Wednesday, July 28, 2010

Shakespeare in the Park: The Lead up

The experience of attending and obtaining tickets for NYC’s Shakespeare in the Park is a labor of love.

It’s a battle at the Delacorte Theater which you, a lone solider, take on with a group of strangers. When you complete your mission and obtain tickets, you celebrate with fan fair and an evening of free theater under the stars. For some, independent of the production or the story, it’s all about doing it – and saying you did it. For others, it’s only about the theater and for some unique creatures, like myself, it has to be a little bit of both.

Let me take you through the process. The Public Theater, which produces Shakespeare in the Park, offers free tickets to the shows the day of the performance. A maximum of two tickets per person are released to theatergoers at 1 pm, which is the bulk of the tickets for the night. Just this year, the organization also began offering a limited amount of tickets to people through their website the day of the show. Although it’s a kind gesture, I don’t know anyone who actually received tickets through this method (and believe me, we all tried). Rolling over in your bed and firing up your computer probably sounds much more appealing that setting your alarm clock and standing in line with strangers, it’s not a sure fire way to see the show. So, I opted to stand in line, or as New Yorkers say – stand on line.

The lines this year where the longest they have ever been, forcing the organization to actually define an “end of the line” near the south west corner of the reservoir. This year also brought the earliest line standers, with several performances drawing people in as early as 20 hours in advance. Business professionals, students, retirees, and actors lineup with air mattresses, cardboard boxes, sleeping bags, and multiple meals packed in coolers to obtain tickets to the show. I love theater, but quite honestly I love sleep and my social life just as much.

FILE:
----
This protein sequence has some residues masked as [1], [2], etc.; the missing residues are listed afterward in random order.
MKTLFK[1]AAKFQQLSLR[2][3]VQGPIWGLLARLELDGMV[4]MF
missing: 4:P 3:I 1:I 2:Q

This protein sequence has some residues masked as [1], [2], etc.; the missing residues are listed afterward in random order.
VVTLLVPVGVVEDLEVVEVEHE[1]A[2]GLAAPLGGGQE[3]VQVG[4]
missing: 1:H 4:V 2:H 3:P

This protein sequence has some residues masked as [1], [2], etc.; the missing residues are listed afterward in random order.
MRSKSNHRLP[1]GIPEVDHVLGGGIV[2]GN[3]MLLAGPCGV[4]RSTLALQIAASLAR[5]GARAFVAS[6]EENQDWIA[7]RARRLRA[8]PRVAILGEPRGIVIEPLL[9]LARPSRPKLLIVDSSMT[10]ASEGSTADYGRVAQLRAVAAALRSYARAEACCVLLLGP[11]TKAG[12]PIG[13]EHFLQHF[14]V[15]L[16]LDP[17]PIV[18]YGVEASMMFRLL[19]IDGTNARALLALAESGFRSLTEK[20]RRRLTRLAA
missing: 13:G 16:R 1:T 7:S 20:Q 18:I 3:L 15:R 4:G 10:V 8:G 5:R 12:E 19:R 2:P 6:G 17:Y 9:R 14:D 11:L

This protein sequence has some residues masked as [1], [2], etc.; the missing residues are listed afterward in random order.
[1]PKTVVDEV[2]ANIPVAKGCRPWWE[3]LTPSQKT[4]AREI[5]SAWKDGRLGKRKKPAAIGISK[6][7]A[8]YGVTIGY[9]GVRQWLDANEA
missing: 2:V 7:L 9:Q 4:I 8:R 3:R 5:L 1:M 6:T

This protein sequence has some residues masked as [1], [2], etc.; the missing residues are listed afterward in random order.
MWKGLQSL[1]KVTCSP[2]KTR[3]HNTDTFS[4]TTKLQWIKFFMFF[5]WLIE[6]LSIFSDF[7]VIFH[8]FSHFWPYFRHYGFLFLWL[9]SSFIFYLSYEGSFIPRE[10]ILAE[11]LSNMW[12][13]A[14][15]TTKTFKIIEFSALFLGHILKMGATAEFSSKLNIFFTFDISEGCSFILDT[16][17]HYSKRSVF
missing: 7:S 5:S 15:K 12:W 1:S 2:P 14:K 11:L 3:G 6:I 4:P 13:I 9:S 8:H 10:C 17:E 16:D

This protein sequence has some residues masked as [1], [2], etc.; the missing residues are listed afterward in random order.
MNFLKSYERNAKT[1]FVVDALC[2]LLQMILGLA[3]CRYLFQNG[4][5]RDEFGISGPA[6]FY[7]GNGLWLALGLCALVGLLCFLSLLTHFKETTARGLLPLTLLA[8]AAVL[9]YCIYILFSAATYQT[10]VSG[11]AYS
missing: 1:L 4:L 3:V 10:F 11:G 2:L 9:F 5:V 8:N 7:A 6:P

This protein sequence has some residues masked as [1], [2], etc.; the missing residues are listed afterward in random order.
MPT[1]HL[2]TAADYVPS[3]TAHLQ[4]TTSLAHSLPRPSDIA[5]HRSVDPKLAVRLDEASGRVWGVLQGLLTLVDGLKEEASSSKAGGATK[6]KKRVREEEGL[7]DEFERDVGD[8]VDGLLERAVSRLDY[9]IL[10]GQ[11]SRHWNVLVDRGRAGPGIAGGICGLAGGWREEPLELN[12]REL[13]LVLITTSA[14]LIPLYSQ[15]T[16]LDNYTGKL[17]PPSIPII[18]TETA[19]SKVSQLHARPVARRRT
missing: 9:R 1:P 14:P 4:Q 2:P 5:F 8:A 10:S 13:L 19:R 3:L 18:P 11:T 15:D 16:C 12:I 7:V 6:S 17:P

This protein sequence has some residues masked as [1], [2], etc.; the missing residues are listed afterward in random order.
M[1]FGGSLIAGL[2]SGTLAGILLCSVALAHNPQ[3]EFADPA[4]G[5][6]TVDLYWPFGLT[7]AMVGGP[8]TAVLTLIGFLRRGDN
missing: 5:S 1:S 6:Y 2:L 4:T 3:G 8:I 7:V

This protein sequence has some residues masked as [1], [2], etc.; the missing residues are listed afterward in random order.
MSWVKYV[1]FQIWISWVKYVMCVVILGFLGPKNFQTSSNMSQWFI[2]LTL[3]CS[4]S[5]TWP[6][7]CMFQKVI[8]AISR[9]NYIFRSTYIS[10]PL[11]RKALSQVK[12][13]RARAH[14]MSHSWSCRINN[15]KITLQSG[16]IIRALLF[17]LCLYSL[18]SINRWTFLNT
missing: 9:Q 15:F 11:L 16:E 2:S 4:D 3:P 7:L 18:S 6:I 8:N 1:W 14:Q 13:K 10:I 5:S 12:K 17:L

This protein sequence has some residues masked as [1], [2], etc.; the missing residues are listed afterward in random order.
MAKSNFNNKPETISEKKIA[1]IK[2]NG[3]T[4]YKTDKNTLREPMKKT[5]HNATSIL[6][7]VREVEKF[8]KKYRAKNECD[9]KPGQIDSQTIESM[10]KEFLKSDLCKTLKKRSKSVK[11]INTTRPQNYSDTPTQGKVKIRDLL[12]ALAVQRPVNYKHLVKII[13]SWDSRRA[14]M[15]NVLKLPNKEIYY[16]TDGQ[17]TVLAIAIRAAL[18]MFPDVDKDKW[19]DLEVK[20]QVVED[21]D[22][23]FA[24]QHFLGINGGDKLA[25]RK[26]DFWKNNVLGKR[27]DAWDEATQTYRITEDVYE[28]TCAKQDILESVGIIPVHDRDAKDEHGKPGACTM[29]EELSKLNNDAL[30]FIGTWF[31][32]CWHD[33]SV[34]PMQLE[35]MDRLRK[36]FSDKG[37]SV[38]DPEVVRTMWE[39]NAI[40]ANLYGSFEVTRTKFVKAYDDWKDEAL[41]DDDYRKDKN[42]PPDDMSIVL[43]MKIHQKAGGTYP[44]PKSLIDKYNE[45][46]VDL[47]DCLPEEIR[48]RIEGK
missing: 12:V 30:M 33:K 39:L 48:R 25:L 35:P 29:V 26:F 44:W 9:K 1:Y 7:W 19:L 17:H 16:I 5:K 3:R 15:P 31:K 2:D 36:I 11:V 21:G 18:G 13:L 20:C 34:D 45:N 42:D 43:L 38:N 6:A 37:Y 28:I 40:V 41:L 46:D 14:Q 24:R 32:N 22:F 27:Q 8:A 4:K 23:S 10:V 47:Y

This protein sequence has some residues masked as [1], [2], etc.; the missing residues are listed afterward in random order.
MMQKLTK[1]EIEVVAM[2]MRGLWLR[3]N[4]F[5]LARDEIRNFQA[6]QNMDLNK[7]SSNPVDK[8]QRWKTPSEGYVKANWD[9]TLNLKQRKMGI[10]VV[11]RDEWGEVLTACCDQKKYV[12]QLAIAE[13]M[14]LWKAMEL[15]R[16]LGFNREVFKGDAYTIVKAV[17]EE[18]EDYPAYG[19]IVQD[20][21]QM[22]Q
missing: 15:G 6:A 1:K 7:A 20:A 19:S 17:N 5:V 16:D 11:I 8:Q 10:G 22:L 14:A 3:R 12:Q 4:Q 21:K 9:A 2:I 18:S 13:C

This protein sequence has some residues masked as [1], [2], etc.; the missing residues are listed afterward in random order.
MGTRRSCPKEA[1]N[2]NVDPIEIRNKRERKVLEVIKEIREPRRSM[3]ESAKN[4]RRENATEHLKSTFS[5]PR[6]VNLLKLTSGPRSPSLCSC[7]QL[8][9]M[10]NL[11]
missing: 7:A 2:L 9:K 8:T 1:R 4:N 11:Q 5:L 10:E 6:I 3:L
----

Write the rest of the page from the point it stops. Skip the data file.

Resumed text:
I attempted to obtain tickets to the Public Theater’s most popular production of the summer, The Merchant of Venice on July 19. I arrived in the Park at 7:15 am, and met up with my friend Emily about 100 yards away from the south west corner of the Reservoir. The line attendants, including a very hot actor, told us at 8:30 am that there was no chance of us obtaining tickets.

My second attempt was on July 27, for the less popular and star-studded performance of The Winter’s Tale. The show had received some poor reviews and although I was pretty amazed by the casting, it didn’t have the star power of Al Pacino behind it. I happen to love the story of The Merchant of Venice and was always confused by The Winter’s Tale but knew the production would be worth it.

I arrived at the theater at 9 am and walked along the line till I hit the end; still on the walkway just before it made it’s first turn onto the dirt. I knew I was safe and was ecstatic from the moment I showed up. I took my place next to a very nice gentleman from the Upper West Side who ordered his breakfast sandwich to be delivered to him in line (a true NYC experience) and began chatting with the high school English teacher a bit further up the line. For entertainment and to avoid starvation I brought several magazines, my book club book (Girl in Transition), my camping chair, a towel, hummus and carrots, iced coffee and water, but I ended up playing with my iPhone and talking to the people in line most of the time.

As noon rolled around we began moving forward and obtained tickets at 1:30 pm! I almost couldn’t believe it. And, wow, was it ever worth it! Check out my review of the show in the following posting.

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